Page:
This year broke all previous records for amount spent by the average American household on gasoline — us car-having suckers spent $4,155! As Jonathan Fahey pointed out in the Associated Press, in an unusually informative and clear-eyed look at the pedestrian impact of the planet's slow-motion oil crunch: "That is 8.4 percent of what the median family takes in, the highest share since 1981." But hold tight, because 2012 is probably going to be worse.
Here's what's really crazy about these figures. High gas prices are usually a consequences of economic boom times — more money in our pockets means more spent on gasoline, so the price goes up. But we're still in the middle of a global economic doldrums, and yet prices remain stubbornly high. Almost no one in the mainstream media will tell you why, so I'll let you in on a little non-secret: Oil production remains flat despite spikes in demand and more use than ever in the developing world. There are a ton of reasons for that, both geological and political, but let's get real: we are running out of the stuff, and only the hard-to-get oil is left.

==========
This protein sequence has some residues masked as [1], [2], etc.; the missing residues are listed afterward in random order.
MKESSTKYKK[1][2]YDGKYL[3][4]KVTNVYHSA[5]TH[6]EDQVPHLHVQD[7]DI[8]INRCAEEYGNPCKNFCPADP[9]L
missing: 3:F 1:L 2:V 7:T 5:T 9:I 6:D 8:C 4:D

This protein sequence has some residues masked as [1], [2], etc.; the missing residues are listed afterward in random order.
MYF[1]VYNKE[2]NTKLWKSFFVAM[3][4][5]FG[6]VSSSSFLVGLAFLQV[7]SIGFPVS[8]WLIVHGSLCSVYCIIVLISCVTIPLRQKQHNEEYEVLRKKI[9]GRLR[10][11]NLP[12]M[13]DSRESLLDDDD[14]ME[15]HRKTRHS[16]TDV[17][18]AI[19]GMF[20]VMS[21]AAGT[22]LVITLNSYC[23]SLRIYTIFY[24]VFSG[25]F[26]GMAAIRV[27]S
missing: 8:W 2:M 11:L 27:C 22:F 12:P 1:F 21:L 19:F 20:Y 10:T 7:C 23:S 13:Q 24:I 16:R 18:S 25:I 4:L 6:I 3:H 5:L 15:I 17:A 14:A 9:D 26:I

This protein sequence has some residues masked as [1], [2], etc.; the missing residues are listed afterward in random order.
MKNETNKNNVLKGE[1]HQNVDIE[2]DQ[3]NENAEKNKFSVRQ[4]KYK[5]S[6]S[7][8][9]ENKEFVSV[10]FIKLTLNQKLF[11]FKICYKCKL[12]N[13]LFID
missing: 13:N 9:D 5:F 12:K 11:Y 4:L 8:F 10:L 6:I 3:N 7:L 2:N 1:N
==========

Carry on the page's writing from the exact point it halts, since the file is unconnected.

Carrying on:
At gas pump, 2011 was the year of the big squeeze, Associated Press.
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